Each fall around this time, I feel compelled to encourage those who struggle with the changing of the seasons and consequent shortening of our daylight hours. Whether this takes the form of Seasonal Affective Disorder (SAD), feeling the disappointment that comes with a cessation of your warm-weather hobbies, or a shade of blue somewhere in-between, it can be challenging to bring to mind those small, intentional decisions that boost your serotonin, oxytocin, and endorphin levels. I call them “happy-mones” - the natural chemicals that help to regulate your mood and general well-being.
One of those decisions might be to create some new autumn and winter rituals. Teaching yourself to associate predictable, good things with the seasonal change can help to balance out any dread that might be associated with this time of year. What if you chose to keep a gratitude journal for the months of October and November? Or eat dinner by cheerful candlelight as often as you can? Maybe this year you start working on your Christmas cards now…a few every evening…and spend time reminiscing about memories that include each recipient as you add a personal greeting?
I often look to the five senses for inspiration. I'll do things like:
Smell | Wear a certain perfume/cologne only during the cooler months.
Hearing | Create or find seasonal music playlists that signal the start of autumn and the holidays.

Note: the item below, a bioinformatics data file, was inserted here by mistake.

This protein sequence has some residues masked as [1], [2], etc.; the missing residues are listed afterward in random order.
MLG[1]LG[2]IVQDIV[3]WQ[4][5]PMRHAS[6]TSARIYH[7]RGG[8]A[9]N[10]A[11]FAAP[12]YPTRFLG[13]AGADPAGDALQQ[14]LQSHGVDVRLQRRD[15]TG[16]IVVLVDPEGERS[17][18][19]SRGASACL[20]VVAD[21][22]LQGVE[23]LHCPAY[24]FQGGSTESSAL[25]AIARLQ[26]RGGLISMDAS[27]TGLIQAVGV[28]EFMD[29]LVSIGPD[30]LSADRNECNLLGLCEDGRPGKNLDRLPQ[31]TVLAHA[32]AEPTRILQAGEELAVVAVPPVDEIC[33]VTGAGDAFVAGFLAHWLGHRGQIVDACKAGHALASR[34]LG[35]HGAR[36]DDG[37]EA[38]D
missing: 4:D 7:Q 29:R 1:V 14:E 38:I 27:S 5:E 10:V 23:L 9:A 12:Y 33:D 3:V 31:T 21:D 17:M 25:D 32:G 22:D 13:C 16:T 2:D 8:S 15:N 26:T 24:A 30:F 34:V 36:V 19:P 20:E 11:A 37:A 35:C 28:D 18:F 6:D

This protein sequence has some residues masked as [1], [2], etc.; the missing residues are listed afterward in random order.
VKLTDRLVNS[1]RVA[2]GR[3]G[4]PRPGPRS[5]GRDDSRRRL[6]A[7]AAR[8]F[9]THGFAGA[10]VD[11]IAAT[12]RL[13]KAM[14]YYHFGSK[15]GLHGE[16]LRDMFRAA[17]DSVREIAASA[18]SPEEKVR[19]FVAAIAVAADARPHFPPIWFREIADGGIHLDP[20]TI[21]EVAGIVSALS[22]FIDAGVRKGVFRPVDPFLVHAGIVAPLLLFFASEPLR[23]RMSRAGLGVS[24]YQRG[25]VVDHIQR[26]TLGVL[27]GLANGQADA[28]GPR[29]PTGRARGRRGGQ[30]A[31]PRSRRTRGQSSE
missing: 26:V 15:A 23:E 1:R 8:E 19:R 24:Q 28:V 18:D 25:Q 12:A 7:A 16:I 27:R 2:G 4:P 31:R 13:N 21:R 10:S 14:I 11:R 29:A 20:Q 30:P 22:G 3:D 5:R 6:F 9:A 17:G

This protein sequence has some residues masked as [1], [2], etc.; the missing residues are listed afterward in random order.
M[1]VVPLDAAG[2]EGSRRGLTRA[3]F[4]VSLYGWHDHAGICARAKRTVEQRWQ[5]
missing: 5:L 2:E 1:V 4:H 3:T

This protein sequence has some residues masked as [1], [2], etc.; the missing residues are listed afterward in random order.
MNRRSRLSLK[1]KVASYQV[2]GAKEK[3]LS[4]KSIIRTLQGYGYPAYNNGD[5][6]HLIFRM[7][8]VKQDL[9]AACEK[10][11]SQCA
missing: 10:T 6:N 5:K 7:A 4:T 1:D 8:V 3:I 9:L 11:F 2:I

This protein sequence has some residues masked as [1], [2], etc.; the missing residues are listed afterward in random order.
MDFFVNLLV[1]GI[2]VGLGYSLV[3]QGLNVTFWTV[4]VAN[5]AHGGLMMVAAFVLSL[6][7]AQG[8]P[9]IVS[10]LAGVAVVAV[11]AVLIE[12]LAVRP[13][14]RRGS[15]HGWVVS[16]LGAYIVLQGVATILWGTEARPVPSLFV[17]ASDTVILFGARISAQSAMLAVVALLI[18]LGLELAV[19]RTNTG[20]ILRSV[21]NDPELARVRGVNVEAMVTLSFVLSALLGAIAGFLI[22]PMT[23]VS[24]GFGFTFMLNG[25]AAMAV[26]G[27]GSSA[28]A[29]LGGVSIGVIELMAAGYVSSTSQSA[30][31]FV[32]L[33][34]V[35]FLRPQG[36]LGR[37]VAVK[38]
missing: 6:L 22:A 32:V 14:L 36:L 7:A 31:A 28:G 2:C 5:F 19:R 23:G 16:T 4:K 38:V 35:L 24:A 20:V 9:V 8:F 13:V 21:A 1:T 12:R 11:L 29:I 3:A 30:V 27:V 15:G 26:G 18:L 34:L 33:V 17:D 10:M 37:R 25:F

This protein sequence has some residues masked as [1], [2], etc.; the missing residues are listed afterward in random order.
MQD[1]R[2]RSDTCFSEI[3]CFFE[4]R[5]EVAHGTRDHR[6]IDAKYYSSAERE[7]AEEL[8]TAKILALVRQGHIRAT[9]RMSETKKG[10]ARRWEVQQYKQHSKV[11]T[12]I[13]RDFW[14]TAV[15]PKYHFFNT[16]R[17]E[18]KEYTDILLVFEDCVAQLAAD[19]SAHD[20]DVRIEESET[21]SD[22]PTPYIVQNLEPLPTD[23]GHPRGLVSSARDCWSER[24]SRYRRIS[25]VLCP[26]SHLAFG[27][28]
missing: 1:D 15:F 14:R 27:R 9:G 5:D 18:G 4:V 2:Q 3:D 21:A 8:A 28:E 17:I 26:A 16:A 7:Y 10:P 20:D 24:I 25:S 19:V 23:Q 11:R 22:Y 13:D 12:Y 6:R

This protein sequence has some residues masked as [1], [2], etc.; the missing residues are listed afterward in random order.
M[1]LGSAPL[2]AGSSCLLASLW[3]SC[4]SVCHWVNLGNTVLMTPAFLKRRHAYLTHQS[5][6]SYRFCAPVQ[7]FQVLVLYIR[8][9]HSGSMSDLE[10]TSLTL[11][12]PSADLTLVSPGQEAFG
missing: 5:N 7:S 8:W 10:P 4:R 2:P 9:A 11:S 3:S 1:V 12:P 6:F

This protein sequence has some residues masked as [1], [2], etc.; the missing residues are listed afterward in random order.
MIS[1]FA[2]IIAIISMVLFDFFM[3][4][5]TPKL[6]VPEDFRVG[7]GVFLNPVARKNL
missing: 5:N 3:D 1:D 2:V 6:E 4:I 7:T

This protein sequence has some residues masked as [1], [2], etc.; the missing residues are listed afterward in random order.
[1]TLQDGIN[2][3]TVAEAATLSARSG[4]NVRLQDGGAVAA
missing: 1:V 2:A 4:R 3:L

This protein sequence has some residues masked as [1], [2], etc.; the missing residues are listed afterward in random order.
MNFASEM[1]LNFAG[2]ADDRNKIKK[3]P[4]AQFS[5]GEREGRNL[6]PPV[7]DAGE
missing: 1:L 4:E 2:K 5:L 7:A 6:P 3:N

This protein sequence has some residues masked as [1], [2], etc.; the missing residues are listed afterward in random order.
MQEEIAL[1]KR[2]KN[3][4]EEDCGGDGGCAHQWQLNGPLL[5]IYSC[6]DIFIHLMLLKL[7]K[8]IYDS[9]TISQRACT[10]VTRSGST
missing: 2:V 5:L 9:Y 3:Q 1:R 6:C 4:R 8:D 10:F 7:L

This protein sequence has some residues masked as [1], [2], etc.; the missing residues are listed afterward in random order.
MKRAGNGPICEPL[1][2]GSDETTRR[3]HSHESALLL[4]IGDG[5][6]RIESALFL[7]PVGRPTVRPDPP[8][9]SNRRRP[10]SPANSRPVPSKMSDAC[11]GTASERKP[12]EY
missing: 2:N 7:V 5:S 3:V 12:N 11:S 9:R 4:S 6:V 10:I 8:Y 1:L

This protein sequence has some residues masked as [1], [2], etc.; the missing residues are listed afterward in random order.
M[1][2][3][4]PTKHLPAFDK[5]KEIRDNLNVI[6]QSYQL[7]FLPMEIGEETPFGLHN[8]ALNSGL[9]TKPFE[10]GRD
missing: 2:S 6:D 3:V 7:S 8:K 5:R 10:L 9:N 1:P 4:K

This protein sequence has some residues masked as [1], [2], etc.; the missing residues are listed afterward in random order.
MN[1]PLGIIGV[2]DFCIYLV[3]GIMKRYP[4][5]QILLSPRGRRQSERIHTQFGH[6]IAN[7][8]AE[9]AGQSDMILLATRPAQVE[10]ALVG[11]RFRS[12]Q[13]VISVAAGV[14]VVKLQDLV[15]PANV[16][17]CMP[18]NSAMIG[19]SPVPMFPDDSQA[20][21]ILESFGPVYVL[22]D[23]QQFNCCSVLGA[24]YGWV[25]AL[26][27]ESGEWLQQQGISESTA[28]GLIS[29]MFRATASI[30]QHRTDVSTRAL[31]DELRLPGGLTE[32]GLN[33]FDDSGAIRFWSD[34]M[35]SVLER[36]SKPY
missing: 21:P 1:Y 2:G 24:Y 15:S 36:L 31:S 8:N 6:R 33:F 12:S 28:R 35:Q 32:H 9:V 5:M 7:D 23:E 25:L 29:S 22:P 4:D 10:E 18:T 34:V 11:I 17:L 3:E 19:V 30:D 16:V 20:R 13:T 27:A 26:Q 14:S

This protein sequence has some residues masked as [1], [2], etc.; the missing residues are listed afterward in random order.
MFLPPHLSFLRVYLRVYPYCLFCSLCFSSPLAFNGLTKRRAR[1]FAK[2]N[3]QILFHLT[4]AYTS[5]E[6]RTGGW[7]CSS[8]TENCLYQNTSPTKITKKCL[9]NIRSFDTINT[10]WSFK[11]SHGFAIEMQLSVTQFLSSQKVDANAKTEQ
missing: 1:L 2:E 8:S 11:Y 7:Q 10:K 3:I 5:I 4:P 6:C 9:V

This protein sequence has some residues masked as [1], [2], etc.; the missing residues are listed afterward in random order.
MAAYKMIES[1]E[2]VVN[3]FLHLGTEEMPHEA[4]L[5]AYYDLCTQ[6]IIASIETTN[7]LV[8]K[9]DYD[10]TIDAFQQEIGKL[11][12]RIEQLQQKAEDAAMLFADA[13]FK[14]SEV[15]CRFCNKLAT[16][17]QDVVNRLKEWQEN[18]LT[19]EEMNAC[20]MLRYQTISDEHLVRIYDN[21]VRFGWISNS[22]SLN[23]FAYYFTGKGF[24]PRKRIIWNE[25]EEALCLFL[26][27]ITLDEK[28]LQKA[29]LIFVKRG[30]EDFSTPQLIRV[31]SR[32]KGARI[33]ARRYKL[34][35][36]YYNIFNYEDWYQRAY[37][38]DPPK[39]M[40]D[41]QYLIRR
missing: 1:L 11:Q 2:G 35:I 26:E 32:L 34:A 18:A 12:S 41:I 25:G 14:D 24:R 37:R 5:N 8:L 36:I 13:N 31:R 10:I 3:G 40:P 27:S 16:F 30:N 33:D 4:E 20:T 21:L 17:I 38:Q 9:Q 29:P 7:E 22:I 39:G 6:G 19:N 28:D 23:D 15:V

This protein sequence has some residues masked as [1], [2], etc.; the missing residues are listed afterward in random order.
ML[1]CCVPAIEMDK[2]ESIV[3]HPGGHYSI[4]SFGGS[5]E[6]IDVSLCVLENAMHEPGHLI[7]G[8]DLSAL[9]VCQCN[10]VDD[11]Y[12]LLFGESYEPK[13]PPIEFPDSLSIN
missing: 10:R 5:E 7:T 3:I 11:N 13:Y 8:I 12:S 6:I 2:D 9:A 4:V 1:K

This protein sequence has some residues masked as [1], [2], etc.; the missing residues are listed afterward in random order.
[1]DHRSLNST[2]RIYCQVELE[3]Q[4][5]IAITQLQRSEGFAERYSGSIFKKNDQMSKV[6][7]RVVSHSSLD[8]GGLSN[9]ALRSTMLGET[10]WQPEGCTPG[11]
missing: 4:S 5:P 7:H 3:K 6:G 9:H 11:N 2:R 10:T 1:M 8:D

Touch | Place my warm throws out on couches, chairs, and beds to invite me to take time to cozy up.
Taste | Find recipes or full weekly meal plans that we put into rotation beginning on September 1st.
Sight | Get outside for recurring Sunday hikes or Saturday scenic drives.
Scheduling these rituals out on the calendar gives me something to continually look forward to and makes sure they actually happen!
Don't forget to keep yourself connected with your social circle. Even though many people get extra busy during the holiday season, it's still usually feasible to fit in coffee or lunch dates here and there. A friend of mine likes to meet up to go grocery shopping together. Isn't that a great example of mixing business with pleasure?
Self-care should always be on our agenda, but it can be difficult to think of what really fills up your soul when you're not quite feeling yourself. I'd suggest slowly compiling a “Self-Care Menu”. Add things that predictably lift your spirits whenever they happen to come to mind, and you'll soon have a wonderful list to help jog your memory whenever you need a boost. Even better if they're things that don't depend on money or other people to make them possible. Low hanging fruit always feels most manageable during challenging times.
I hope this collection of thoughts encourages you to face the seasonal blues armed with a bit more intention and hope this year, friends.